Global population growth and improved economic conditions create increasing demand for food and agricultural raw materials. At the same time, agricultural activities are one of the most significant sources of carbon emissions and water use, and climate change is set to have severe impacts on food production and nutrition across the globe.
CPI research identifies pathways to implement more productive and climate-resilient agricultural practices that incorporate low emission standards and sustainable techniques. The research, analysis and business models we develop support the scaling of sustainable agricultural practices worldwide. We promote partnerships with public and private entities to develop financial mechanisms to fund the adoption of sustainable agricultural practices as well as work directly with policymakers in the design of more effective policies to spur sustainable growth in the agricultural sector.
This white paper from CPI/PUC-Rio, outlines the close connection between cattle productivity and the share of farmland devoted to this activity. Estimates using Agricultural Census data from the last four decades show that these variables are inversely related, indicating that cattle ranching becomes more productive as ranch size declines. Additional empirical exercises suggest that the cost of the land relative to the capital might explain this relationship. Finally, the white paper presents policy lessons that might show a pathway for intensifying cattle ranching without inducing further deforestation.
This brief summarizes findings from an emerging research by CPI/PUC-Rio on the role rural credit plays in Brazil. CPI analysts, under INPUT, determined that rural credit makes a significant difference in raising agricultural productivity and improving land use. The analysts conclude that lack of financial resources often limits farmers’ production possibilities in Brazil. Improved credit access allows producers to make new decisions that lead to higher productivity.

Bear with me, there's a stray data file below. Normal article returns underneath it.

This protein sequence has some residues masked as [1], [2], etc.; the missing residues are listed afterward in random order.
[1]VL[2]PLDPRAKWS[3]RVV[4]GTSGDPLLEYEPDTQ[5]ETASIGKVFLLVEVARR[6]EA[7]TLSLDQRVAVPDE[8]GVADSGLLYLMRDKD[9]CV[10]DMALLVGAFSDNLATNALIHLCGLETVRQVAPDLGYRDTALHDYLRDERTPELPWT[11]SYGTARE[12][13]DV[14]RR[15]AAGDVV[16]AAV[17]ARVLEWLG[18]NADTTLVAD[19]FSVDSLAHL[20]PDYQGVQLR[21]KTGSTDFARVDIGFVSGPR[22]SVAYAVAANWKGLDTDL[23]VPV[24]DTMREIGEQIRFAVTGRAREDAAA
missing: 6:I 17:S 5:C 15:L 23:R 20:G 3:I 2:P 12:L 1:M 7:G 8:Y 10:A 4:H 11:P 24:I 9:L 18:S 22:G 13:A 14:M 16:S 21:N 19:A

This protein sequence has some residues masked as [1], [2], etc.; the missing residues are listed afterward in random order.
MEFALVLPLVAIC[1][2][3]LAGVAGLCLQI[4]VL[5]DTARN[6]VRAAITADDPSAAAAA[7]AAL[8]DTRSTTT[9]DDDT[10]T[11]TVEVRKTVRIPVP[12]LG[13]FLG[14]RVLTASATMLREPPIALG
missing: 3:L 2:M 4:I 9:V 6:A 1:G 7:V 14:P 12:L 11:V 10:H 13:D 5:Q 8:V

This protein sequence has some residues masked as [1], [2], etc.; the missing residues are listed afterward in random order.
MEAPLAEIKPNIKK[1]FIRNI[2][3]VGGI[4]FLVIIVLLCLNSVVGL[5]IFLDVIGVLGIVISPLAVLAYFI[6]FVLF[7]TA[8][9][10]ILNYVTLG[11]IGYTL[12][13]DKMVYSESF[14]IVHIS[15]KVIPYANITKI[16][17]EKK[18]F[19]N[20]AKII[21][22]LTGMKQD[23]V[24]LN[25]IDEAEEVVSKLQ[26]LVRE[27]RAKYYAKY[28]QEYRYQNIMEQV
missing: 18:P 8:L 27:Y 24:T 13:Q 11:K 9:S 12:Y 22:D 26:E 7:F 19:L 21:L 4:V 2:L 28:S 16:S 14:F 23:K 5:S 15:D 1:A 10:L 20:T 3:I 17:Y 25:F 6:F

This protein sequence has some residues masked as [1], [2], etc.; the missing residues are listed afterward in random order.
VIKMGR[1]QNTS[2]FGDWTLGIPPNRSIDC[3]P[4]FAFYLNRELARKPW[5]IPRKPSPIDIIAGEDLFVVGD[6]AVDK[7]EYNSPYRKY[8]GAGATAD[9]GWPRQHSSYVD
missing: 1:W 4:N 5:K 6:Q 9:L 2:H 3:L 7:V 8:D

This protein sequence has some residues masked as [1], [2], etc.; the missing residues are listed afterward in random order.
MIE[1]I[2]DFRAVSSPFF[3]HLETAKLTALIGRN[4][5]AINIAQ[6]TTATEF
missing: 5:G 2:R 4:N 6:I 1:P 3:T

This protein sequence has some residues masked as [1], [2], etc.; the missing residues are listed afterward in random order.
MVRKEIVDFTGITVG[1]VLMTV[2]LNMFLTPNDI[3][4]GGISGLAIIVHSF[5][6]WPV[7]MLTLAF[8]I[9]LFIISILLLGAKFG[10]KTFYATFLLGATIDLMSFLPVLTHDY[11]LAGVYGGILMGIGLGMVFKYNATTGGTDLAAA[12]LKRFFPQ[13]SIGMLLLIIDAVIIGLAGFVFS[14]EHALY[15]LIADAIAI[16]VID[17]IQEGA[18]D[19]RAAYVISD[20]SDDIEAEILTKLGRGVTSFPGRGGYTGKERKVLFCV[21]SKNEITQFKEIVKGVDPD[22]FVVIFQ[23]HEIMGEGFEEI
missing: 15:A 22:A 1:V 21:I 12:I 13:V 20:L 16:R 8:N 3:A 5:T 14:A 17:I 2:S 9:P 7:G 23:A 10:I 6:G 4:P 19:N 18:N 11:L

Pathways for Sustainable Agricultural Production in Brazil: Necessary Investments and Potential Gains of Increasing Efficiency
This publication summarizes the findings from a recent research project by CPI/PUC-Rio which computes the capital costs of maximizing Brazil’s agricultural production without increasing deforestation. This research provides unique insights in potential policy changes needed in Brazil to help farmers overcome the constraints they face to invest in modern technologies, inputs and equipment.
Studi CPI ini, yang diproduksi sebagai bagian dari Proyek LEOPALD atau Pengembangan Kelapa Sawit Rendah Emisi, menguji apakah potensi kelapa sawit sebagai pendorong ekonomi akan mendukung tujuan Indonesia dengan menggunakan Berau sebagai contoh kasus.
In keeping with its goals for sustainable economic growth and an inclusive and equitable economy, Indonesia is committed to avoiding deforestation. As the drivers of deforestation often originate from activities outside of forest borders, it is not enough to solve deforestation by conducting segregated actions targeted to specific forest areas. Indonesia must also work to strengthen the rural economy and improve regional collaboration by working across various administrative jurisdictions that encompass forest governance. To ensure the success of this jurisdictional approach, improved economic power and village governance are key.
This report shows that there are important social, economic, and environmental costs associated with the lack of well-defined property rights; while at the same time presenting the many complexities within Brazil’s system of land governance that need to be addressed in order to improve the system.
In this report, researchers from CPI/PUC-Rio provide an in-depth analysis of Brazilian rural credit policy and discuss challenges and recent progress in public policy. The analysis benefits from years of research and discussions with policymakers, the private sector, and academic researchers.
This CPI study explores crop diversification opportunities to support independent smallholders in Berau for better long-term outcomes
Less than 2% of total climate finance goes to small-scale farmers in developing nations. This report proposes a methodology to measure climate finance flows to small-scale agriculture in developing countries and provides a snapshot of climate finance to small-scale agriculture in 2017/18.